Slavery in Douglas County

This article was published in the Journal of the Illinois State Historical Society (1908-1984), Volume 11. It was written by James L. Reat.

When Illinois was organized into a State in the year 1818 slavery had existed in the Illinois territory for more than a century and remained here over thirty years after a State Constitution had been adopted.
The historian tells us that African slaves were brought into what was called, for a time, "Illinois Country" as early as 1720, and slavery was recognized, legalized and trafficked in by the French government under Louis XV, king of France, that nation claiming the country by right of discovery.
When the English secured possession of it by the treaty of Paris in 1763, Great Britain, under the rule of King George the First, confirmed the title of the inhabitants in their slave property. The United States, in 1784, recognized the right of slave property in the deed of cession, and the territorial authorities immediately passed laws favorable to the slave holders and rigidly enforced them against every protest; the Governor, Ninian Edwards, being a slave owner himself.
When the territory was admitted as a State the first legislature passed what was denominated a "Slave Code," and while it can not be said that at that time a majority of the people were opposed to the institution of slavery, yet there was a determined and aggressive number of citizens arrayed against the system.
However, for the welfare of the community, the principles of comity and good fellowship continued to exist among them, yet an incompatibility of mind and purpose prevailed on the subject of slavery that led inevitably to the development of the "irrepressible conflict" that now had entered the political arena, and which was destined to shake the foundation of the republic.
A preliminary battle between the forces of slavery and freedom was waged in 1822, when Edward Coles was elected Governor. This preceded a general election in 1824, when the pro-slavery party was defeated.
This marked the first triumph of freedom over slavery in the United States after the Declaration of Independence in 1776. Slavery as an institution was now outlawed, but not ostracized. For, notwithstanding the ordinance of 1787 pledged that there should be no slavery in the Northwest Territory, certain families coming from the South brought their slaves with them and settled in different parts of Illinois, some locating within the bounds of what now constitutes Douglas County. Robert Matteson was one of these slaveholders. He came from Bourbon County, Kentucky, and settled on land that he had previously entered in 1835, lying near the noted " Horse Shoe Bend" on the Embarras River, close to the old town of Hugo, two and a half miles south and east of Camargo.
Matteson came upon this tract of land in 1840, accompanied by his family, and bringing with him twelve or fifteen slaves that labored for him in building houses, erecting barns and improving a large farm.
After a few years, from some cause — probably on account of the insecure tenure by which he held his slave property — Matteson decided to return to his old home, but to his disappointment and chagrin his servants, led by a young colored man named Simeon Wilmot, refused to go with him. Matteson, in an evil hour, swore out a writ of habeas corpus and had them all arrested as fugitive slaves.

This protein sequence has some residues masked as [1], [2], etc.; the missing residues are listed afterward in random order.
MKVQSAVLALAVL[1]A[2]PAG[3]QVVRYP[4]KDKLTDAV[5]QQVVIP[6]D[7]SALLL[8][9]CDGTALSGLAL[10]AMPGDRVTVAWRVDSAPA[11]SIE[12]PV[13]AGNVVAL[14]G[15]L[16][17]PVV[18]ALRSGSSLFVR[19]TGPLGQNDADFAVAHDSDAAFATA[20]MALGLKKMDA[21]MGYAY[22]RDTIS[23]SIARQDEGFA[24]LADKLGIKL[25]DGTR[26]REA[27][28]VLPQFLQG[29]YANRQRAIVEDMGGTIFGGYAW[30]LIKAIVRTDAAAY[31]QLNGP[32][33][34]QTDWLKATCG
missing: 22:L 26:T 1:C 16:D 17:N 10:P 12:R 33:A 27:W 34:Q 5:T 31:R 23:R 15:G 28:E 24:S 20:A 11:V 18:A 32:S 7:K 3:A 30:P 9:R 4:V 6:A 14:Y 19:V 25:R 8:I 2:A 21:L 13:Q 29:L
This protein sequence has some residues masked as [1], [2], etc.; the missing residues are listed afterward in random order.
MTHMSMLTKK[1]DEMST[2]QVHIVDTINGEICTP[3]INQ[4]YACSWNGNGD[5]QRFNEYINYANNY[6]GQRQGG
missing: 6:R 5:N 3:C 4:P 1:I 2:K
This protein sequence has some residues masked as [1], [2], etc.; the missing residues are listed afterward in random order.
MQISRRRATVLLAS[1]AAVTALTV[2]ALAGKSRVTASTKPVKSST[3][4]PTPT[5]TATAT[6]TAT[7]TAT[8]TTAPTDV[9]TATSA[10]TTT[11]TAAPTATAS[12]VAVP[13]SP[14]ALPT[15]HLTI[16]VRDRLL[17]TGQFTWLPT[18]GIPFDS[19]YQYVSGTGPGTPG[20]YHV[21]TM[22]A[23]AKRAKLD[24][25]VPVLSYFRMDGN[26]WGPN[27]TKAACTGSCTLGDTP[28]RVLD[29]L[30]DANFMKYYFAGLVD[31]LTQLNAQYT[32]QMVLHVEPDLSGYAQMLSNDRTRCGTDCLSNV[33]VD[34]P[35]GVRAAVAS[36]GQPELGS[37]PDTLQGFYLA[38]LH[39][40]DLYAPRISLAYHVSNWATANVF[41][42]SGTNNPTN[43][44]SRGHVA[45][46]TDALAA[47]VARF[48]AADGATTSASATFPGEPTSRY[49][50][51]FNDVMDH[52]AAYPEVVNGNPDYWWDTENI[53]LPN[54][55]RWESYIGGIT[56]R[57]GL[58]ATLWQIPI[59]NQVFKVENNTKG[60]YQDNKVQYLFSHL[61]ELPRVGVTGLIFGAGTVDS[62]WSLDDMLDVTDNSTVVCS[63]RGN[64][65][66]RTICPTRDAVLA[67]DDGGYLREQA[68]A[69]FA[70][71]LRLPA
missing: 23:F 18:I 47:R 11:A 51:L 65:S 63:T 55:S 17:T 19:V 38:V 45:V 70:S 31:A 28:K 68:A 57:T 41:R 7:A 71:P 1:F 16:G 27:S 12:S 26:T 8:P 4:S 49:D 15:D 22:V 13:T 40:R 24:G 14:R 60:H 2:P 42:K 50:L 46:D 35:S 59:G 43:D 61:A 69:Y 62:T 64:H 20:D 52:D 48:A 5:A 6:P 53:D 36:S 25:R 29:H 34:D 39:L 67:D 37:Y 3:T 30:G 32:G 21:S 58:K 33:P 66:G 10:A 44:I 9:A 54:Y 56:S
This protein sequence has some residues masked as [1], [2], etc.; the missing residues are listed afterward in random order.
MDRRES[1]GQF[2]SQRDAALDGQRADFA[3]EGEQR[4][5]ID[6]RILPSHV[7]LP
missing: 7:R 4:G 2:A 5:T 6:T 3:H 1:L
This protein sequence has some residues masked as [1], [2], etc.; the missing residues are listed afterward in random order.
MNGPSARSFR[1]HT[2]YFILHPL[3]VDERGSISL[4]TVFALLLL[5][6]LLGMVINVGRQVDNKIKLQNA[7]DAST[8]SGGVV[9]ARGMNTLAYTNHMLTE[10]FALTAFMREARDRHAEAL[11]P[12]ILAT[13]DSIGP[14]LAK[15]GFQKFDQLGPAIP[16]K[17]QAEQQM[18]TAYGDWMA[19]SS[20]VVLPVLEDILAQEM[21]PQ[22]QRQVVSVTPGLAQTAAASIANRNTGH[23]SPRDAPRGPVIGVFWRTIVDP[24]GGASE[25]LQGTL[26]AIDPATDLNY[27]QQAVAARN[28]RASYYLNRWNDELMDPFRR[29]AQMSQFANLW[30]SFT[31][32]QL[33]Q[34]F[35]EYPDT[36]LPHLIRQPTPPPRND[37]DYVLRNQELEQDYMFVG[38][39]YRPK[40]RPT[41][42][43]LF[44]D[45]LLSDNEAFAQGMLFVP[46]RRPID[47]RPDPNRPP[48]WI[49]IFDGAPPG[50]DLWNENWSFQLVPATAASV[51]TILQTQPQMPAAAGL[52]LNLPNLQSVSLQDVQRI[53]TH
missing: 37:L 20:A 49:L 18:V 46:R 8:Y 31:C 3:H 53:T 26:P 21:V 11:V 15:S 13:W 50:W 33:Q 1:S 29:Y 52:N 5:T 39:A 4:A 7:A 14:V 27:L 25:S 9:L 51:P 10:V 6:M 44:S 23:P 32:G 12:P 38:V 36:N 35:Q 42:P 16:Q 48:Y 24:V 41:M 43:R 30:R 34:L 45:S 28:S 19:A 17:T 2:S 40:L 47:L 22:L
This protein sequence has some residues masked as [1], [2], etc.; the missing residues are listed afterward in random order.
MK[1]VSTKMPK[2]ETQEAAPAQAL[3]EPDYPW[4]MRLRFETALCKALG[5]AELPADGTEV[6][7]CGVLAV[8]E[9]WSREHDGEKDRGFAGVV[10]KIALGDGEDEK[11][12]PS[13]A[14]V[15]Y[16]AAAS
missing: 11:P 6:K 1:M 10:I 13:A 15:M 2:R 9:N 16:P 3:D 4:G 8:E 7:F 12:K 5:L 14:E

This precipitated litigation and astounded the untutored minds of the colored people, but sympathetic white men came to their assistance with mental and material aid. After one of the greatest forensic battles that was ever fought in this part of the State a district and a Supreme judge decided the case against the plaintiff, Matteson, setting his slaves free.
"What became of these ex-slaves, with one exception, little concurrent testimony of a trustworthy character could ever be obtained — tragic stories of wild flights by night in covered wagons, kidnapping, ransomed, and hairbreadth escapes, contrast strangely with other statements of greater probability — that of their obtaining homes and employment in the nearby farm houses and learning the lesson that while they were freed from the thralldom of unrequited toil they must still earn their bread by the sweat of the face and strength of the arm. But there was never any uncertainty as to the principal actor in this contest for liberty, for Simeon Wilmot remained near where his master had brought him years previously to his securing his freedom. He worked for different farmers in the neighborhood, was a quiet, sober, industrious man, saved his wages, laid by a little money, purchased and sold several pieces of real estate, improved a farm for himself, where he lived one-half mile south and west from Camargo.
In 1884 he employed William E. Price, county surveyor, of Tuscola, to survey and plat his land, which was afterwards sold to Eugene Bice.
When the writer first knew "Uncle Sim," as his friends called him, he had become an old gray-haired man. Born into slavery, he struggled up from slave to freedman and lived a respected citizen of the United States for half a century after the great war President, Abraham Lincoln, had issued the emancipation proclamation, the most momentous State paper of his administration, freeing a race that had been held in bondage in this country for two hundred and forty years.

Extracted 15 Nov 2016 by Norma Hass

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